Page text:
On September 22, 2020, the U.S. Department of Labor (DOL) released a proposed rule that establishes new standards for employers in determining whether a worker is an employee or independent contractor under the Fair Labor Standards Act (FLSA).
The proposed rule provides employers with long-awaited clarity on the classification of workers under the FLSA. The absence of federal guidelines on classification standards for independent contractors has given rise to differing tests and rules across states and in federal courts, further confusing the issue for employers that can face substantial penalties for misclassifying employees as independent contractors.
The DOL’s proposed rule:
- Adopts an “economic reality” test to determine a worker’s status as an employee or an independent contractor. The test considers five factors as to whether a worker is in
business for her/himself (independent contractor) or is instead economically dependent on a putative employer for work (employee);
- As part of those five factors, the DOL identifies and explains two “core factors,” specifically: (1) the nature and degree of the worker’s control over the work and (2) the worker’s opportunity for profit or loss based on initiative and/or investment. These core factors are given greater weight in determining if a worker is economically dependent on someone else’s business or, as a matter of economic reality, is in business for themselves;
- Identifies three other factors that may serve as additional guideposts in the analysis of economic dependence, including: (1) the amount of skill required for the work, (2) the degree of permanence of the working relationship between the worker and the potential employer, and (3) whether the work is part of an integrated unit of production; and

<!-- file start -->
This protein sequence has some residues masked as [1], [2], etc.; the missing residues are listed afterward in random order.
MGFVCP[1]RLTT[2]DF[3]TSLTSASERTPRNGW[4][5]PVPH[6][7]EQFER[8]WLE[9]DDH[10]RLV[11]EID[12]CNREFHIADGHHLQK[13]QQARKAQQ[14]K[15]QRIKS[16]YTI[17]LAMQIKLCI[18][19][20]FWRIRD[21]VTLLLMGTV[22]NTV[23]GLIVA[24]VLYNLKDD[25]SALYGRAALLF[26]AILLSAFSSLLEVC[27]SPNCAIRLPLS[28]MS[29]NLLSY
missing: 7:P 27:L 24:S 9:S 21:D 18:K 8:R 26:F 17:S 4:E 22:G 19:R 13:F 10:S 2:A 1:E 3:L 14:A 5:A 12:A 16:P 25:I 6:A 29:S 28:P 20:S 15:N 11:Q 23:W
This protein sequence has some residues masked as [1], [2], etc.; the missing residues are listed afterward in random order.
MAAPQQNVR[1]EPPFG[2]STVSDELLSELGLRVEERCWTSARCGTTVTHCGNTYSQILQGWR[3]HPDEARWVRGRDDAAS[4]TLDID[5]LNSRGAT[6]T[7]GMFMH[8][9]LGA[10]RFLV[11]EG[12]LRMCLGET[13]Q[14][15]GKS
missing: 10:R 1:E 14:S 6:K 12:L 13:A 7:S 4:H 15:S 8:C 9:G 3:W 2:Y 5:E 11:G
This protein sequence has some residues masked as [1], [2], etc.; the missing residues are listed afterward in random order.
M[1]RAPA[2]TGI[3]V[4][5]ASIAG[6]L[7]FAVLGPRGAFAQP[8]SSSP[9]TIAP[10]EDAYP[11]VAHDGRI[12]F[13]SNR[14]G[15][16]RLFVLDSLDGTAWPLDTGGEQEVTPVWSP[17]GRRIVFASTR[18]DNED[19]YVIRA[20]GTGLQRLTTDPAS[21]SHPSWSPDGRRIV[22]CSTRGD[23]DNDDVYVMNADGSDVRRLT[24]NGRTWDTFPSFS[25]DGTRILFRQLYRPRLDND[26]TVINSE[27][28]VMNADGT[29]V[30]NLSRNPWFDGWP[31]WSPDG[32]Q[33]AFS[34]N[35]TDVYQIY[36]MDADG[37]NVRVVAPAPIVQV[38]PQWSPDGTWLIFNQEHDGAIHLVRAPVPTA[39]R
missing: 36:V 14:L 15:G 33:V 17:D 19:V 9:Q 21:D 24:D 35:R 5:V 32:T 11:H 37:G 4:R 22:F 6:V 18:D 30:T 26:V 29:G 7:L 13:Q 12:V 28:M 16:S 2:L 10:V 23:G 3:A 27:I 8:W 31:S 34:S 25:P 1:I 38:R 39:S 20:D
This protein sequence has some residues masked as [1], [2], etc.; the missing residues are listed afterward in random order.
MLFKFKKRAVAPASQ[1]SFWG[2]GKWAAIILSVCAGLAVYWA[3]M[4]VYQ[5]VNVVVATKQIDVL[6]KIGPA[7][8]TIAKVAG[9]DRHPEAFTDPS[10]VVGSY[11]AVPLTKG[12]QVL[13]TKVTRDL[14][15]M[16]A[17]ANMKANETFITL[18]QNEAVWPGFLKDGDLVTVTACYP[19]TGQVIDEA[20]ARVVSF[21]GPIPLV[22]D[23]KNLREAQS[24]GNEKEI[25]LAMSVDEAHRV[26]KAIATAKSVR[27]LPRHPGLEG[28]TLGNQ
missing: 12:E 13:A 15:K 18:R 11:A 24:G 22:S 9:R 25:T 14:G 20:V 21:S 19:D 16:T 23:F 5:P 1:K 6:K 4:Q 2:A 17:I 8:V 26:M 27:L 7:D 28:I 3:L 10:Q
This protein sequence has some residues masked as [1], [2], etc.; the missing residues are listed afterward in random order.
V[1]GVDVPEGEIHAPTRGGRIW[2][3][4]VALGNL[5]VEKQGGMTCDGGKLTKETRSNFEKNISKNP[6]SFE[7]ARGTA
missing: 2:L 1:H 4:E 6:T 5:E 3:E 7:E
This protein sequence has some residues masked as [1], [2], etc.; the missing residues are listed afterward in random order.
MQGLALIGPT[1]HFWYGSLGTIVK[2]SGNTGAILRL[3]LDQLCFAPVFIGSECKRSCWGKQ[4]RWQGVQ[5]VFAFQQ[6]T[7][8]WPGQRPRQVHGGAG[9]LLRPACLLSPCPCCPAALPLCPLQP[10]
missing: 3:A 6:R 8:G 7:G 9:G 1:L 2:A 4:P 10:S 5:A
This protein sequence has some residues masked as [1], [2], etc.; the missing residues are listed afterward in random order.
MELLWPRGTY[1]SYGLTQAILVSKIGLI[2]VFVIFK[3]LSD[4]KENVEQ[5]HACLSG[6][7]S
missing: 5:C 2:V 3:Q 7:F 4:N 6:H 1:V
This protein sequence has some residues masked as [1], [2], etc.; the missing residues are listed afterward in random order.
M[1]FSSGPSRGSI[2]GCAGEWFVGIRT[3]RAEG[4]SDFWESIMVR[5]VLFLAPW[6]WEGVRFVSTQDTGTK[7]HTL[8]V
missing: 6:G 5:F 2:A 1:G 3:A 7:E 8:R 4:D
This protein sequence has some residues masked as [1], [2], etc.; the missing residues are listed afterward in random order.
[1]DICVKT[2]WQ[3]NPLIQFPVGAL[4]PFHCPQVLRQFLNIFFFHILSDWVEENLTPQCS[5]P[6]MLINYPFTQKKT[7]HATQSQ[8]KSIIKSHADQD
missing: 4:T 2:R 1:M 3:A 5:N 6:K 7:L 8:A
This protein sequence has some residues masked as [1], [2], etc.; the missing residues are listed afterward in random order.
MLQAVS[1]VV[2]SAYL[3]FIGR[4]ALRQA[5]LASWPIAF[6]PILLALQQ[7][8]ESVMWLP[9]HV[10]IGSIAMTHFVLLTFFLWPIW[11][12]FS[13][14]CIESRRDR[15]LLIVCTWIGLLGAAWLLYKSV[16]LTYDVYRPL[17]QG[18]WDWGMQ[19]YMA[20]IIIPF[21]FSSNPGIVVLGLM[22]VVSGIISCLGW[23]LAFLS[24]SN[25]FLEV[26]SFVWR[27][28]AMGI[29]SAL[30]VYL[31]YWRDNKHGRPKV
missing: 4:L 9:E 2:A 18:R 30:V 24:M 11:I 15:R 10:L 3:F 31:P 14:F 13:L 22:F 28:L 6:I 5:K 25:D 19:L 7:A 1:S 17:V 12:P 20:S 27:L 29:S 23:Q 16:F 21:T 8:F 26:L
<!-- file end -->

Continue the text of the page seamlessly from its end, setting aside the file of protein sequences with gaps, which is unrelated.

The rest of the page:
- Advises that the actual practice is more relevant than what may be contractually or theoretically possible in determining whether a worker is an employee or an independent contractor.
The DOL emphasized that while no single factor is dispositive, the first two factors should be given the most weight. If both factors suggest the same classification, there is a “substantial likelihood” that the classification is correct.
In the November 2020 elections, California voters passed Prop 22 — the App-Based Drivers as Contractors and Labor Policies Initiative — that exempts “gig economy” workers from being classified as employees by companies like Uber, Lyft, Instacart, DoorDash, and others. The new law codifies an “ABC” test established by the California Supreme Court’s 2018 decision in Dynamex Operations West, Inc. v. Superior Court of Los Angeles.
The Dynamex decision and Prop 22 are only applicable to “gig economy” workers employed as drivers by app-based companies, where the proposed DOL rule will be applicable to all companies subject to the FLSA.
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